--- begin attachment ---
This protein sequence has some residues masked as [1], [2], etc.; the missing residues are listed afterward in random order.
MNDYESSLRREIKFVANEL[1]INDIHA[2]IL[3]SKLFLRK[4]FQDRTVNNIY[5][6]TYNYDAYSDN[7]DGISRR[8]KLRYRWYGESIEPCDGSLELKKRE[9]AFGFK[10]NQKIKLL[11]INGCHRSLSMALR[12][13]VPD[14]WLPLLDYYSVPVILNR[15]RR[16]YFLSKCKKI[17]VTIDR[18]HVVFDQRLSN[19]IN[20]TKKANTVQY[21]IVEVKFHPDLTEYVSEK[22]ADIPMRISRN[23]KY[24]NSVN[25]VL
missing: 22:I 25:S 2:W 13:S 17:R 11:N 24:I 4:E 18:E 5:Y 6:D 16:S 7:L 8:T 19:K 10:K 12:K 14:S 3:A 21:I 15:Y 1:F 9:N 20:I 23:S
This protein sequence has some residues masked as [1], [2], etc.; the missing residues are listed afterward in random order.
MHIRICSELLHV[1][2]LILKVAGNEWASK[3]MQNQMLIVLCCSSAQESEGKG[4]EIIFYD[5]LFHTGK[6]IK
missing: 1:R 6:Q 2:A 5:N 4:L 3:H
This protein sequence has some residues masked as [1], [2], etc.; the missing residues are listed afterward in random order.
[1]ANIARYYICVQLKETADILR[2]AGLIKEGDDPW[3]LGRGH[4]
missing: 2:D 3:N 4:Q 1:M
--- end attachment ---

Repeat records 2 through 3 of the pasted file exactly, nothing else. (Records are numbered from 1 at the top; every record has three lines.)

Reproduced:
This protein sequence has some residues masked as [1], [2], etc.; the missing residues are listed afterward in random order.
MHIRICSELLHV[1][2]LILKVAGNEWASK[3]MQNQMLIVLCCSSAQESEGKG[4]EIIFYD[5]LFHTGK[6]IK
missing: 1:R 6:Q 2:A 5:N 4:L 3:H
This protein sequence has some residues masked as [1], [2], etc.; the missing residues are listed afterward in random order.
[1]ANIARYYICVQLKETADILR[2]AGLIKEGDDPW[3]LGRGH[4]
missing: 2:D 3:N 4:Q 1:M